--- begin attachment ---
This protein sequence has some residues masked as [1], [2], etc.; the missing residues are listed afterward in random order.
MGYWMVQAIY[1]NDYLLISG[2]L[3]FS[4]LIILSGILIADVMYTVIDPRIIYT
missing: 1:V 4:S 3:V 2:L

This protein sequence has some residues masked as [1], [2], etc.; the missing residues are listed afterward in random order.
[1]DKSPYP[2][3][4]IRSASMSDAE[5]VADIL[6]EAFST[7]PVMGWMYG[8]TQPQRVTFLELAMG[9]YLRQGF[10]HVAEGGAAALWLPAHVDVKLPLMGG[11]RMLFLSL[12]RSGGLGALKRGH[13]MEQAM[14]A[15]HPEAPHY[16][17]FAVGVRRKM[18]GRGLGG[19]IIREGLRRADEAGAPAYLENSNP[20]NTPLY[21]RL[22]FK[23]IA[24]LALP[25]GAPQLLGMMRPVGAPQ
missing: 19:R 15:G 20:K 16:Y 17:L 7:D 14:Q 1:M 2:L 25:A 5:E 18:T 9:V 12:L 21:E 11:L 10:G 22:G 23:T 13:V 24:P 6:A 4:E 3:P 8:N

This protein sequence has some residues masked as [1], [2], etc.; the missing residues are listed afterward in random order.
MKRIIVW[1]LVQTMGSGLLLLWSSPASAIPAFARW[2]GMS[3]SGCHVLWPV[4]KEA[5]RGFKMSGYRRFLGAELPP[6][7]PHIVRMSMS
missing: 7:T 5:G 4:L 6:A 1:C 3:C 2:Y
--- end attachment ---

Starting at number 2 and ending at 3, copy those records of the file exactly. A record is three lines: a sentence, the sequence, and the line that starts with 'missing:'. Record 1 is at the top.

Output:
This protein sequence has some residues masked as [1], [2], etc.; the missing residues are listed afterward in random order.
[1]DKSPYP[2][3][4]IRSASMSDAE[5]VADIL[6]EAFST[7]PVMGWMYG[8]TQPQRVTFLELAMG[9]YLRQGF[10]HVAEGGAAALWLPAHVDVKLPLMGG[11]RMLFLSL[12]RSGGLGALKRGH[13]MEQAM[14]A[15]HPEAPHY[16][17]FAVGVRRKM[18]GRGLGG[19]IIREGLRRADEAGAPAYLENSNP[20]NTPLY[21]RL[22]FK[23]IA[24]LALP[25]GAPQLLGMMRPVGAPQ
missing: 19:R 15:G 20:K 16:Y 17:L 7:D 14:Q 1:M 2:L 25:A 5:E 18:T 9:V 12:L 21:E 11:L 10:G 22:G 23:T 13:V 24:P 6:A 4:E 3:P 8:N

This protein sequence has some residues masked as [1], [2], etc.; the missing residues are listed afterward in random order.
MKRIIVW[1]LVQTMGSGLLLLWSSPASAIPAFARW[2]GMS[3]SGCHVLWPV[4]KEA[5]RGFKMSGYRRFLGAELPP[6][7]PHIVRMSMS
missing: 7:T 5:G 4:L 6:A 1:C 3:C 2:Y